Exercising outside. A breath of fresh air?

Exercising outside. A breath of fresh air?

Getting outdoors in the fresh air is one of the best things you can do to lift your spirits and boost your health - or is it? Take a deep breath and read on...

A new study by the World Health Organisation shows that more than 90% of people living in European cities are breathing air which can lead to respiratory problems, heart disease, asthma and shorter lives. According to one health official, air pollution across the UK “probably causes more deaths than passive smoking, traffic accidents or obesity”, with a 2010 report saying our dirty air causes more than 50,000 deaths each year.

So while health officials encourage us to walk and cycle as much as we can, what are the effects of the outdoor air we are breathing in?

Air pollution

It is a growing problem in the UK. Despite positive advice urging us all to get more active, the quality of the air we are inhaling outdoors is questionable. Running or cycling along a road with busy traffic and you will be exposing yourself to a cocktail of fumes. London, for example, has the worst air in the whole of Europe. The so called ‘smog’ is made up of a potent mixture of particles, fumes and ground-level ozone which builds in still weather conditions. The smallest particles are the most dangerous as they can be deeply inhaled into the lungs.

Athletes who exercise outdoors are believed to be at particular risk of air pollution. Pollution is thought to raise the heart rate by several beats as the body tried to cope with the polluted air. At the London Olympics there was concern about the smog affecting athletes’ performance or even risking their health. The official advice to those wanting to exercise outdoors in high-risk cities such as London, Nottingham York, Brighton and Bristol is to avoid strenuous physical activity on days with high pollution levels, particularly if you suffer from asthma, diabetes or other chronic conditions.

However, is the advice to avoid strenuous activity correct?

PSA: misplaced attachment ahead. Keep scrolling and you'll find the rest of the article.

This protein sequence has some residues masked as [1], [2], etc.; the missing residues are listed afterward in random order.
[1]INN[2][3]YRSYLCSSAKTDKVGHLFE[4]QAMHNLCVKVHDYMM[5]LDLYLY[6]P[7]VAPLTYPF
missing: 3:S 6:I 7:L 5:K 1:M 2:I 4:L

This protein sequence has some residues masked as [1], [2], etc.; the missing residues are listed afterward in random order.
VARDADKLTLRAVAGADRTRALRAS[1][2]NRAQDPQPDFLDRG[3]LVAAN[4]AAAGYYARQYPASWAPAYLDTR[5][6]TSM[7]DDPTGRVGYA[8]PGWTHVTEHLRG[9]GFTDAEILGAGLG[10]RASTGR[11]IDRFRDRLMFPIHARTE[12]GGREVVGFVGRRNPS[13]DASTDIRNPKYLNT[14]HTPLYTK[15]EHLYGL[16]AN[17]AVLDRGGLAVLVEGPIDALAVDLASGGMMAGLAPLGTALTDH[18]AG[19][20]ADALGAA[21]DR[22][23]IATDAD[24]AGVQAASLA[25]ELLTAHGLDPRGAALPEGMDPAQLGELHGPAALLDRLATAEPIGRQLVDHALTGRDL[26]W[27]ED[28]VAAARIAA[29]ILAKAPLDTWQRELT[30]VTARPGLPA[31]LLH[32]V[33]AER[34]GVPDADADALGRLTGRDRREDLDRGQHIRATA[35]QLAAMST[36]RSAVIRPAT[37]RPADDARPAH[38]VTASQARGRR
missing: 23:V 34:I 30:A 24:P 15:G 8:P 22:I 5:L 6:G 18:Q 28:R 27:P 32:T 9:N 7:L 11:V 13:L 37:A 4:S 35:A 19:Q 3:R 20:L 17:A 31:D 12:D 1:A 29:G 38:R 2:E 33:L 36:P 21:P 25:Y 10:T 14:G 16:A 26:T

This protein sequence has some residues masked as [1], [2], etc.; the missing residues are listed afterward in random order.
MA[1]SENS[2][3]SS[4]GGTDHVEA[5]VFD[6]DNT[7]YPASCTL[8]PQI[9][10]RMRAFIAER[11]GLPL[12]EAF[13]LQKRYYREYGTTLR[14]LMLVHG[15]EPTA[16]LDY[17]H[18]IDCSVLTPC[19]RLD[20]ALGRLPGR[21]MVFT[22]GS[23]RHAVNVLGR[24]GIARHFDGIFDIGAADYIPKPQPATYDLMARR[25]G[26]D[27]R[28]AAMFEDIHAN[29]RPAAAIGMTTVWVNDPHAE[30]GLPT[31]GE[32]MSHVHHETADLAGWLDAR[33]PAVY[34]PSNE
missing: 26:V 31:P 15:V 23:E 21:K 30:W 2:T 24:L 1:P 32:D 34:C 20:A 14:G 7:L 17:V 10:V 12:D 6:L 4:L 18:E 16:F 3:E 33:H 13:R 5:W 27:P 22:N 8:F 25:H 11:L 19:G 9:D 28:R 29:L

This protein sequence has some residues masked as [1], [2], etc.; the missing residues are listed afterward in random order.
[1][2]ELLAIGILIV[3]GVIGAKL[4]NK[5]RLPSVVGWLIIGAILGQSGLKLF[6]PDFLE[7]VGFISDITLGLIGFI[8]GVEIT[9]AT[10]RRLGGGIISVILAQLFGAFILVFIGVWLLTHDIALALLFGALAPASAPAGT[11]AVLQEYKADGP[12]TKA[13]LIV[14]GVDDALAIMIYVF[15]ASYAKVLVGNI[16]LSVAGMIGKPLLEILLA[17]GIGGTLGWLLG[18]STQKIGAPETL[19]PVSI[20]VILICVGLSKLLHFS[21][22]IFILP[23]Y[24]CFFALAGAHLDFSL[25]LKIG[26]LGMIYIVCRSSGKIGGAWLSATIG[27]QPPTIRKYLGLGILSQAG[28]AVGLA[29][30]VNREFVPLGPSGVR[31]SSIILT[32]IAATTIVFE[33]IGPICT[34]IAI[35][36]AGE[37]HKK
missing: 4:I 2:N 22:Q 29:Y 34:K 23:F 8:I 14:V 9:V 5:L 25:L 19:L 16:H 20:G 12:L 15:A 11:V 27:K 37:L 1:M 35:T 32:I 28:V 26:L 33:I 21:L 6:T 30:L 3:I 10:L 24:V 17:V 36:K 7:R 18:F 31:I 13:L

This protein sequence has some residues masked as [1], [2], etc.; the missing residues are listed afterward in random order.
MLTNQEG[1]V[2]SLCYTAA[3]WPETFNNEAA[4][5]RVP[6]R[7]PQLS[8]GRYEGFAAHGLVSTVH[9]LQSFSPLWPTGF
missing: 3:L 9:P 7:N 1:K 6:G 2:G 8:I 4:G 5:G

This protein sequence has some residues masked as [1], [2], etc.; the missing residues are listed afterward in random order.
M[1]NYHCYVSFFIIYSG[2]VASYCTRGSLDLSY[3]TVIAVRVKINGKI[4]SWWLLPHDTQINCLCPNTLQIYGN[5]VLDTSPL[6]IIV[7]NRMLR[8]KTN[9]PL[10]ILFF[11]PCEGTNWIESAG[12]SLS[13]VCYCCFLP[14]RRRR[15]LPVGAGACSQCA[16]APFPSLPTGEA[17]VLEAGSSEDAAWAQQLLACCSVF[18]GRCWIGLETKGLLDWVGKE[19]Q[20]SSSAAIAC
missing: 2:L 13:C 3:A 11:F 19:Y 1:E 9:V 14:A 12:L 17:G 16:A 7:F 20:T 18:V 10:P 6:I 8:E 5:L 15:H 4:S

Exercise at high intensity in high pollution areas

Although it’s generally agreed that breathing in clean air is preferable to dirty air, recent Canadian research suggests that polluted air appears to have a more negative effect on breathing at low intensity than high intensity. In other words, you may actually be better off running fast than jogging gently. The theory for this is because heavier breathing helps us to speed polluted particles past irritant receptors in airways without actually triggering them, before they’ve had chance to get a grip inside us.

There is also a new finding that the anti-inflammatory and antioxidant effects of exercise may outweigh the oxidative damage associated with air pollution. Balancing out the health benefits of regular exercise against the effects of air pollution is an interesting challenge.

Ironically, it is by walking and cycling more that you can help to decrease air pollution. The most important source of pollution in the UK is via cars so when you choose your transport bear this fact in mind.

It’s appears to be a question of trade-offs. Exercise in polluted air or not at all? Commute by bike or add to the traffic by sitting in your car? Whatever the risks, you would be prudent to keep exercising but perhaps taking small steps to minimise the effects of pollution.   

How to minimise the effects of pollution during exercise

  • Change location. The highest levels of pollution in the UK are in cities, particularly within 15 metres of busy roads. Think about changing where you exercise to quieter routes away from heavy traffic. 
  • Change time. The air tends to be cleaner earlier in the day so try to avoid the evening rush hour.
  • Check real-time air pollution levels. Defra’s website allows you to check air-quality conditions where you are.
  • Stop if you’re wheezy. The most important thing is to stop if breathing becomes difficult, or if you’re coughing more. This is particularly important if you’re asthmatic or doing any low-intensity exercise.  
  • Raise the intensity.  As discussed above, pushing yourself harder may actually minimise the effects of air-pollution. If you really want to go for a run outdoors during rush hour – run faster!
  • Exercise indoors. Air conditioned gyms offer a good alternative to exercising outdoors. As well as avoiding traffic fumes, air conditioning systems also make exercising much more pleasant and therefore most gyms choose to install it. Systems works by reducing humidity, temperature and therefore reducing stickiness. Many systems also include a filtration system which purifies the air. This reduces dirt, pollen, mites and pet fur, helping with allergies and breathing conditions. All UK gyms are also legally bound to have a certain number of air changes each day, which means clean air is regularly replenished.

 

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